How to Find Water Bears

Does moss or lichen grow in your schoolyard or park? If so, you probably have water bears! These endearing and hardy micro-animals are fun to hunt for and easy to observe with a dissecting microscope at 40x magnification.

Also known as tardigrades, water bears resemble gummy bears with eight legs. Don’t let their cuteness fool you. Tardigrades are also tough. Dormant tardigrades, called tuns, can survive being frozen, boiled, and sent into space!

Back on Earth, scientists discovered that many tardigrades survived the ionizing radiation of space–and went on to lay eggs like this one, magnified hundreds of times in a scanning electron micrograph (SEM). Created by Eye of Science, these lovely, color-tinted SEMS are featured in Extreme Survivors: Animals That Time Forgot (Tilbury House Publishers).

Ready to go water bear hunting? Here are my tips from Extreme Survivors, with help from researcher Thomas C. Boothby, founder of the International Society of Tardigrade Hunters.

1. Collect small clumps of moss and lichen and put them in an envelope labeled with the location.

2. Soak the moss overnight or for a few days in distilled water or bottled water in a petri dish. Don’t use tap water, which may contain chlorine that can kill tardigrades.

3. Swish the moss in the petri dish and remove the moss.

4. Put the dish on a piece of black paper under a dissecting microscope. Shine a flashlight sideways across the dish. Tardigrades and other microscopic animals will glow against the black background.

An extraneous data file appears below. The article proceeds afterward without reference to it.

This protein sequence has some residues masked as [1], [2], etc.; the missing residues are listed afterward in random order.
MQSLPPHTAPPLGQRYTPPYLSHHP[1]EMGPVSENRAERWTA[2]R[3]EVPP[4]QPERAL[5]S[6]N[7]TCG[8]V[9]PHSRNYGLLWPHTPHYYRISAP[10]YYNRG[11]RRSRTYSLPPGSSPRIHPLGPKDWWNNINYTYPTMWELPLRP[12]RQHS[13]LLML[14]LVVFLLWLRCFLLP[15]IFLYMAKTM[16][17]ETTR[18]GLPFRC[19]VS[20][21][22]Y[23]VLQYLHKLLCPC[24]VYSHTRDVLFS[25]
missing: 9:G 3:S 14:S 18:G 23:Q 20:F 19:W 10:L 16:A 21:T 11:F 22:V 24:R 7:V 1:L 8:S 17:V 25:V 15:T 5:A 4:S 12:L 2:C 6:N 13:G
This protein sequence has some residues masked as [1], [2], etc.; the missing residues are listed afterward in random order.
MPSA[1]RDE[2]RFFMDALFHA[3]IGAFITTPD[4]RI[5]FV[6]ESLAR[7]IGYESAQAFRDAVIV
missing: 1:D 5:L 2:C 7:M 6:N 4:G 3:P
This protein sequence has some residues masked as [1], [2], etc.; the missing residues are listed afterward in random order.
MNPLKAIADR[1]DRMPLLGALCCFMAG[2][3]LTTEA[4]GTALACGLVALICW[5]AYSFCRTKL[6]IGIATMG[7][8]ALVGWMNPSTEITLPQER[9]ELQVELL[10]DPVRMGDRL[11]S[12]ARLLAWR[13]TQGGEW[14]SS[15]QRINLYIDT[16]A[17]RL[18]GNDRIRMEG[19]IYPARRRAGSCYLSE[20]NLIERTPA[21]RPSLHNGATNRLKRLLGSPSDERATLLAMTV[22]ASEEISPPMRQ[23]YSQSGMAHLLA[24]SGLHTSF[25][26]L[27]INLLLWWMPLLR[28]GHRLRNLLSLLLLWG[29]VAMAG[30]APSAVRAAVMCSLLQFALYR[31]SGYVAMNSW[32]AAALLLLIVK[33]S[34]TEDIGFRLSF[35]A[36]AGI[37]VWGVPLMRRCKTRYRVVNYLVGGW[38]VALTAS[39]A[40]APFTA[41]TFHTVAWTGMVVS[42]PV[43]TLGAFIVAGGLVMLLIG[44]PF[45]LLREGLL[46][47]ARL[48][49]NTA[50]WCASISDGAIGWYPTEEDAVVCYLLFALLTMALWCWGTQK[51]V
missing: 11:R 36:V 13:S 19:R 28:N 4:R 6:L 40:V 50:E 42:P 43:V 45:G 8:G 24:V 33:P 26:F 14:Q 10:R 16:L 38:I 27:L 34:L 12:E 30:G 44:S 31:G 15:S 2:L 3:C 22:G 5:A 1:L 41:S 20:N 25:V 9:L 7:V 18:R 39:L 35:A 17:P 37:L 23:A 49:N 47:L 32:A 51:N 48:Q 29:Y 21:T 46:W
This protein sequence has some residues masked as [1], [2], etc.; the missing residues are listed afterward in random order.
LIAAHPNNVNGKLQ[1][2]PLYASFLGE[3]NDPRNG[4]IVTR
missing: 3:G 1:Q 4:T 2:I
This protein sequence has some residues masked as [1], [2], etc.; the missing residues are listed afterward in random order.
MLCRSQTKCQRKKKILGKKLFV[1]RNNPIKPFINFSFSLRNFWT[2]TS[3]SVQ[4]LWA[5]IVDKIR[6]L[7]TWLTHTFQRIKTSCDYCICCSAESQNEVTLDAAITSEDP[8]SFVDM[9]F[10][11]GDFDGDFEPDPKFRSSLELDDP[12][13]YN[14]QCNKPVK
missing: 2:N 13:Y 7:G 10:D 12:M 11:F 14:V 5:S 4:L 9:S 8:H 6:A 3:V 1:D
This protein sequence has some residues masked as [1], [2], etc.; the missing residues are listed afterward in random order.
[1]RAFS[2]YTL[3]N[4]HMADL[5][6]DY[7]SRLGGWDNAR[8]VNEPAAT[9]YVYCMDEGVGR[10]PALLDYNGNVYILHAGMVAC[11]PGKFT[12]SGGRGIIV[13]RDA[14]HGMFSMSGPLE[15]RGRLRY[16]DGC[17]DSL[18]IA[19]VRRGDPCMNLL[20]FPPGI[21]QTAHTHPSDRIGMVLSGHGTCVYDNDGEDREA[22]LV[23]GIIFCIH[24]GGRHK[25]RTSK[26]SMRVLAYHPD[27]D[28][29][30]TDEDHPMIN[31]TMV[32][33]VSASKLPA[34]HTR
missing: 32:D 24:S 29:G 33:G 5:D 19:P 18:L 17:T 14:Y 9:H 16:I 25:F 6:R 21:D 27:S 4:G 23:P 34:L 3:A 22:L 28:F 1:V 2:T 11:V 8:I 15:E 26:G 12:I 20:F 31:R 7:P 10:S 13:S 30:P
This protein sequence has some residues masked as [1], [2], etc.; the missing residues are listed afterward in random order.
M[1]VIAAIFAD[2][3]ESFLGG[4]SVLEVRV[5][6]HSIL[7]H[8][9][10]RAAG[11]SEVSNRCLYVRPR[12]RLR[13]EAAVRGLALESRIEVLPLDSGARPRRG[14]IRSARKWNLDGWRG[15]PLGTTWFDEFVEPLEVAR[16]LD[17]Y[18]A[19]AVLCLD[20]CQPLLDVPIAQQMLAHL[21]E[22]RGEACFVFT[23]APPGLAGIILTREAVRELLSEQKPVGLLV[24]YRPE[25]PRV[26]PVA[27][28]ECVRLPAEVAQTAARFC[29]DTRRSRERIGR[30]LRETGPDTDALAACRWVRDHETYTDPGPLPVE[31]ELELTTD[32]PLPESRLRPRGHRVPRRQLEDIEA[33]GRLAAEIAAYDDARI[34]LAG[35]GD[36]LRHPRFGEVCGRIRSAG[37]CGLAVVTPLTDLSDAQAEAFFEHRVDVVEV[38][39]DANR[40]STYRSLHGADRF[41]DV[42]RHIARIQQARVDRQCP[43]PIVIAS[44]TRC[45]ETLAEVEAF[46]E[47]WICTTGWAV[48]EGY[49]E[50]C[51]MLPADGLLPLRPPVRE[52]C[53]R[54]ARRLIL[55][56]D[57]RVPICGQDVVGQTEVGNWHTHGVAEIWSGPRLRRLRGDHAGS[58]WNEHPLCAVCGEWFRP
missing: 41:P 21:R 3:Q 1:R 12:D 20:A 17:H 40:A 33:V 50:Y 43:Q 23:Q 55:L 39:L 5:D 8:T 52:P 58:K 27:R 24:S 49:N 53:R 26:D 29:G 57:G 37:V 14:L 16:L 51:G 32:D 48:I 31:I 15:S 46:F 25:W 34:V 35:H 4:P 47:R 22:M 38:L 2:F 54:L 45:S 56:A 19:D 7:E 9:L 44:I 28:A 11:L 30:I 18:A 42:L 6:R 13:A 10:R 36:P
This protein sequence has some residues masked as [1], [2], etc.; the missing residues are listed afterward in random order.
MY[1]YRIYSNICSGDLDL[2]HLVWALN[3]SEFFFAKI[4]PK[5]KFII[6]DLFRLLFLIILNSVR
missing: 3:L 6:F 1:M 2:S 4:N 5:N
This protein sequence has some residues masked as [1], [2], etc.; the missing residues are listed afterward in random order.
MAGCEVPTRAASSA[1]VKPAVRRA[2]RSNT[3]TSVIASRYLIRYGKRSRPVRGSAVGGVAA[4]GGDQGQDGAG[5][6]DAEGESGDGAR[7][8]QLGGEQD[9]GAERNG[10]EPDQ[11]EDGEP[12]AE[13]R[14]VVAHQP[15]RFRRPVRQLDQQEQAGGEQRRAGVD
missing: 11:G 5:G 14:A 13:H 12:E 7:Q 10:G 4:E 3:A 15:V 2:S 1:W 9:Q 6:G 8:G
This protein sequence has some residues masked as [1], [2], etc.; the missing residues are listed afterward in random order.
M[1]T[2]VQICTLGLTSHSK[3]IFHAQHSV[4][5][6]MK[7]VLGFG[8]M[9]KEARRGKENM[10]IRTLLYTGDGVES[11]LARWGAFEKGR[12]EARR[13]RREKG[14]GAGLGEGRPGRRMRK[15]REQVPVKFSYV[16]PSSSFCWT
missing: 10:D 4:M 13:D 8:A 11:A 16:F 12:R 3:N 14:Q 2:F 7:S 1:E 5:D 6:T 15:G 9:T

5. When you’re done observing, release the water bears and other tiny creatures by pouring the water and placing the moss back where you found it.

You can read about my “tardi-party” here.

It can take a few tries to find water bears. If you’re short on time, I recommend this video, which I often share with students on my school visits as a fun nonfiction writing prompt.

You’ll find loads of tardigrade resources for teachers at Carleton College’s Science Education Resource Center.

Every time I walk by patch of moss like this one near my home in Maine, I like to imagine all the tardigrades, mites, nematodes, and other cool, tiny critters going about their mysterious business.

I hope you and your students have as much fun observing these ancient animals as I have, and I’d love to hear about your adventures!

For more ideas on using Extreme Survivors in your classroom, you can download my Reader’s Guide and these great activity sheets from Island Readers and Writers.

Tardigrade photo by Peter Von Bagh on flickr, creative commons.

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